Although Chick continued to stand behind the dubious testimonies of Todd, Brown, and others who had inspired his comics and books, he quietly distanced himself from them as the Satanic-panic waned. Chick retired Alberto Rivera’s series in 1988, and let Rebecca Brown’s books go out of print as well. Some of the more outlandish claims were expunged from Chick’s comics; John Todd’s assertion that 40,000 Americans are murdered every year in Witchcraft rites was removed from The Poor Little Witch when readers realized that the entire country’s annual homicide count was less than half that number.

Over the years, Chick altered other tracts to avoid embarrassment, or to keep with the times. In the first version of That Crazy Guy, poor Susan’s one-night stand infected her with herpes; Chick changed the STD to HIV when the grim specter of AIDS began to haunt heterosexual couplings. Chick also commissioned the African-American Fred Carter to create “Black” versions of This Was Your Life, Best Friends, and other classic tracts to broaden his appeal to that demographic. And Big Daddy, a mini-comic that one source called "the most widely distributed anti-evolution booklet in history”, has gone through several revisions to correct its pro-Creationist talking-points. (Big Daddy’s latest incarnation relies on the scholarship of yet another unreliable Chick author: Darwin-bashing, diploma-mill-bearing “Dr.” Ken Hovind, who’s currently serving a ten-year Federal sentence for tax fraud and other financial crimes.)

Still, Chick’s overall message and personal style maintained a solid consistency over the decades, betraying neither any development as a theologian nor as an artist. Celebrated “alternative cartoonist” Daniel Clowes, the creator of Ghost World and other popular graphic novels, told Los Angeles magazine reporter Robert Ito that Chick’s comics, which had once terrified him as a college student, now fascinated him for their static sameness: “He’s not worried by impressing other cartoonists, which is kind of what motivates a lot of other cartoonists to pick up their chops a little bit. There’s something really interesting about seeing a cartoonist not develop at all.” But Art Spiegelman, the Pulitzer Prize-winning creator of the Holocaust-themed graphic novel Maus, said Chick’s tracts “make me despair of America that there are so many people who read these things.”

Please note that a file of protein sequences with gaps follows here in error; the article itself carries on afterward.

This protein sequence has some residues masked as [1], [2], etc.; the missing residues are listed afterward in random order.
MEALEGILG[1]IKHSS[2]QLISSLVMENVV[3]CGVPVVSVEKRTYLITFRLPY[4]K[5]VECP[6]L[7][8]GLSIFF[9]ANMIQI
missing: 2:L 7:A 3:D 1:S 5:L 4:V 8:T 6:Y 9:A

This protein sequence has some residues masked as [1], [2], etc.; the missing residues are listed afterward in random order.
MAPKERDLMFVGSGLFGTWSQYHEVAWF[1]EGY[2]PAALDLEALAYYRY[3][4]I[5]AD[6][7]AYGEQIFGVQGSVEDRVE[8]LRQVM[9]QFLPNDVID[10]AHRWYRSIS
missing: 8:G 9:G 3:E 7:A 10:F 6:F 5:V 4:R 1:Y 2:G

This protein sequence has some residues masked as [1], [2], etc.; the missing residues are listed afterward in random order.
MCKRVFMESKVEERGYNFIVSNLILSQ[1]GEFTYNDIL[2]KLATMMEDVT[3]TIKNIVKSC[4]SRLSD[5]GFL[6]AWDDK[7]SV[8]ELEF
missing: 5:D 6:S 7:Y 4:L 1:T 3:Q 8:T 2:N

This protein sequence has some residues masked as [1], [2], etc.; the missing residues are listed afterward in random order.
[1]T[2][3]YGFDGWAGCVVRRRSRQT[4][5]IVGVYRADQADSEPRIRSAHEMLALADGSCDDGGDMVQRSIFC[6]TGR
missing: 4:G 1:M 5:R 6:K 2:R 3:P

By the 21st century, Chick’s readership, and the business that catered to it, had expanded to considerable proportions. His Rancho Cucamonga-based Chick Publications employed over 35 people, and took in over $3 million a year, mostly from sales to churches, youth groups and individuals. The tracts and comic books had been translated into over 100 languages, including such obscure tongues as Blue Hmong, Huichol, Waray-Waray, and even Esperanto. Chick tracts were endlessly distributed, discussed, analyzed, praised, criticized, and parodied by a vast audience of both religious and secular friends and foes alike.

Chick Comics parody starring Cthulhu, H.P. Lovecraft's monstrous evil-deity

In recent years, Chick’s audience has included a fair number of people like Dan Clowes, who reject or ignore his evangelical message, but are fascinated by his comics’ primitive style and crude propagandistic power. For many of them, the Chick tracts are a peek into the mind of Evangelical Christianity at its most dumbed-down, paranoid, and intolerant, and carry the frisson of the forbidden formerly associated with pornography. Others use the little comics as paper straw-men, equating Chick’s hyper-Fundamentalist doctrines and absolutist attitude with Christian teachings in general. And a creative few have produced clever parodies of the tracts, using the mini-comic format and simple cartoon-styles to promote such manifestly un-Chickian ideologies as Evolutionism, Neo-Paganism and psychedelics-based spirituality.

For all his combined fame and notoriety, Chick himself has remained something of an enigma. True to his retiring character, he’s given only one formal interview since 1975, and avoids cameras (only three confirmed photos of the man are known to exist.) His reclusive nature has just added to the mystique of Chick Publications, leading some to speculate that “Jack T. Chick” was a pseudonym for a collective of Evangelical cartoonists.